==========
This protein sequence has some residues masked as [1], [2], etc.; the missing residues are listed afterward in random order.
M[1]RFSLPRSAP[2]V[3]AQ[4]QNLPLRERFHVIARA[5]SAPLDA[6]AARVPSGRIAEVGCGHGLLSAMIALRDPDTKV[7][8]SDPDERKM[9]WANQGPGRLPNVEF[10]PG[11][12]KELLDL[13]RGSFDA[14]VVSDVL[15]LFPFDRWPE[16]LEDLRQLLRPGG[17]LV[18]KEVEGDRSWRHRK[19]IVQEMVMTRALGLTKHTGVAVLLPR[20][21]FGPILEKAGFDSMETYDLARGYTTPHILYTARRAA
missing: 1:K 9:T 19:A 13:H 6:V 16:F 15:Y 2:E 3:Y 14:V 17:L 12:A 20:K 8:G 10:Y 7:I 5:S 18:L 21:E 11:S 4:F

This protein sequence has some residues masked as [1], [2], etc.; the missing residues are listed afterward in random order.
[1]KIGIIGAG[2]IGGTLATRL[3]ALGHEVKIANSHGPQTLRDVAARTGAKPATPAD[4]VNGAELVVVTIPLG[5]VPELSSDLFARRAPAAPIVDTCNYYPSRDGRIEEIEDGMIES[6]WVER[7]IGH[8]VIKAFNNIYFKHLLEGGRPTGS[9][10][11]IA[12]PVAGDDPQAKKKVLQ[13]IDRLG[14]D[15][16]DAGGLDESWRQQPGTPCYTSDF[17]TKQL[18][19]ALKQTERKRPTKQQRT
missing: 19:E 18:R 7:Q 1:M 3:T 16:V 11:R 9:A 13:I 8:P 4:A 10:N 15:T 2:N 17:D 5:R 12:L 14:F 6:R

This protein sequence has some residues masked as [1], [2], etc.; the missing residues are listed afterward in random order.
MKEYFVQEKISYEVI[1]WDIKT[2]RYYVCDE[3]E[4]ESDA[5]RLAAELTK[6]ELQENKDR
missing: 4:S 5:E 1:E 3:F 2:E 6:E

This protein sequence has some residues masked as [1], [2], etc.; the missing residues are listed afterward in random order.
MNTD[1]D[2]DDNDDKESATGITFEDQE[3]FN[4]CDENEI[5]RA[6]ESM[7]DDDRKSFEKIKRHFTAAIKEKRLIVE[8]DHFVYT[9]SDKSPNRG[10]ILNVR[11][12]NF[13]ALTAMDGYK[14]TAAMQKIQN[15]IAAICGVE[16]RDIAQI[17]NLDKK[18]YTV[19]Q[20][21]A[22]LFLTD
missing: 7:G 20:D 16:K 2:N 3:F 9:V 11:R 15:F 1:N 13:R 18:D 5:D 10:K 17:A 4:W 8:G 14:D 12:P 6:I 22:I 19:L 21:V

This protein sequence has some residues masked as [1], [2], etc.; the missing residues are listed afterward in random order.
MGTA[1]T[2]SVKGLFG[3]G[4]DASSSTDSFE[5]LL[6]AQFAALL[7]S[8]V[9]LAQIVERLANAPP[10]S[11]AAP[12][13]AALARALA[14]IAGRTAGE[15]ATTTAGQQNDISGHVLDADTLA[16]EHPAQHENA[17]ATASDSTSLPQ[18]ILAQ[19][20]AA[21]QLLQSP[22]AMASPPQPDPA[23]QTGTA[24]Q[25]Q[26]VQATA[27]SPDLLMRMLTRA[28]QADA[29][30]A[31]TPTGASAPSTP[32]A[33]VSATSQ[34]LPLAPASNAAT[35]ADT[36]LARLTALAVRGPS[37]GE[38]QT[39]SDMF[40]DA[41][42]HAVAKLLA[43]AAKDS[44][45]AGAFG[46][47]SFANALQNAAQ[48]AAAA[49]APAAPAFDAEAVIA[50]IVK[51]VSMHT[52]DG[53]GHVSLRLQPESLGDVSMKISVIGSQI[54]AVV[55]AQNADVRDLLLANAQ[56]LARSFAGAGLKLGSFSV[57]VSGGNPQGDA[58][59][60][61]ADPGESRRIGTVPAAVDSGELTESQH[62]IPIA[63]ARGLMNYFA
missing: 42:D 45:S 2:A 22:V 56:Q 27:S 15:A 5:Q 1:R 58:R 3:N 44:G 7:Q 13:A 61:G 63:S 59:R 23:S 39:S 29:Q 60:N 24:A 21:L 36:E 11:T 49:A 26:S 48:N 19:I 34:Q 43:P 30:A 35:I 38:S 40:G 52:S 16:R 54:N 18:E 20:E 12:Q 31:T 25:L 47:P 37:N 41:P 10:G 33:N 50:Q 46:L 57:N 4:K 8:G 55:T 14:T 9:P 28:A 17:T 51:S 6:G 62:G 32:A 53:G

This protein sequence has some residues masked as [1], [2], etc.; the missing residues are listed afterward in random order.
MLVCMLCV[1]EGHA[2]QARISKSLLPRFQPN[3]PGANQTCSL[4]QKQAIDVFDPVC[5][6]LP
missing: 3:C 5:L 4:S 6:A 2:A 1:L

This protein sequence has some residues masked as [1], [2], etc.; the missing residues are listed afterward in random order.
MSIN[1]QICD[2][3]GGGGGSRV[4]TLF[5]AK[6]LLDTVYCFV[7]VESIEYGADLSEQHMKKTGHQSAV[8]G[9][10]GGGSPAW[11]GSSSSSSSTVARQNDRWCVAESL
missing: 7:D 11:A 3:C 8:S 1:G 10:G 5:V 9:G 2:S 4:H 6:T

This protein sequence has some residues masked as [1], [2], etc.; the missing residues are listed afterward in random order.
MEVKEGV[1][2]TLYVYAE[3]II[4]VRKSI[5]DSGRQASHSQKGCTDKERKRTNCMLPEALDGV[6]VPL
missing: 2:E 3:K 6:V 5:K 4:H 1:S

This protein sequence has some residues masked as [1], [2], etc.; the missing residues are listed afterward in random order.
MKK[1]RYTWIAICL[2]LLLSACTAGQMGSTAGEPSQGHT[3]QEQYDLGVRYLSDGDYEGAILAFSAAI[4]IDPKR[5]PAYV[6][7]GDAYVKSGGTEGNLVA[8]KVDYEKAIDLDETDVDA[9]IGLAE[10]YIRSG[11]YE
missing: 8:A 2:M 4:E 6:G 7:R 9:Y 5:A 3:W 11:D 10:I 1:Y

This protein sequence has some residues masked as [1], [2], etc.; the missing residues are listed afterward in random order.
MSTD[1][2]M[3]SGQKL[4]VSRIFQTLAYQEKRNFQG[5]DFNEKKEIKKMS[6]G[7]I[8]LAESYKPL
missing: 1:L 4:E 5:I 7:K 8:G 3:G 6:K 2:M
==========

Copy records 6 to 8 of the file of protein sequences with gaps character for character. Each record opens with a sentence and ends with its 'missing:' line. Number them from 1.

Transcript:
This protein sequence has some residues masked as [1], [2], etc.; the missing residues are listed afterward in random order.
MLVCMLCV[1]EGHA[2]QARISKSLLPRFQPN[3]PGANQTCSL[4]QKQAIDVFDPVC[5][6]LP
missing: 3:C 5:L 4:S 6:A 2:A 1:L

This protein sequence has some residues masked as [1], [2], etc.; the missing residues are listed afterward in random order.
MSIN[1]QICD[2][3]GGGGGSRV[4]TLF[5]AK[6]LLDTVYCFV[7]VESIEYGADLSEQHMKKTGHQSAV[8]G[9][10]GGGSPAW[11]GSSSSSSSTVARQNDRWCVAESL
missing: 7:D 11:A 3:C 8:S 1:G 10:G 5:V 9:G 2:S 4:H 6:T

This protein sequence has some residues masked as [1], [2], etc.; the missing residues are listed afterward in random order.
MEVKEGV[1][2]TLYVYAE[3]II[4]VRKSI[5]DSGRQASHSQKGCTDKERKRTNCMLPEALDGV[6]VPL
missing: 2:E 3:K 6:V 5:K 4:H 1:S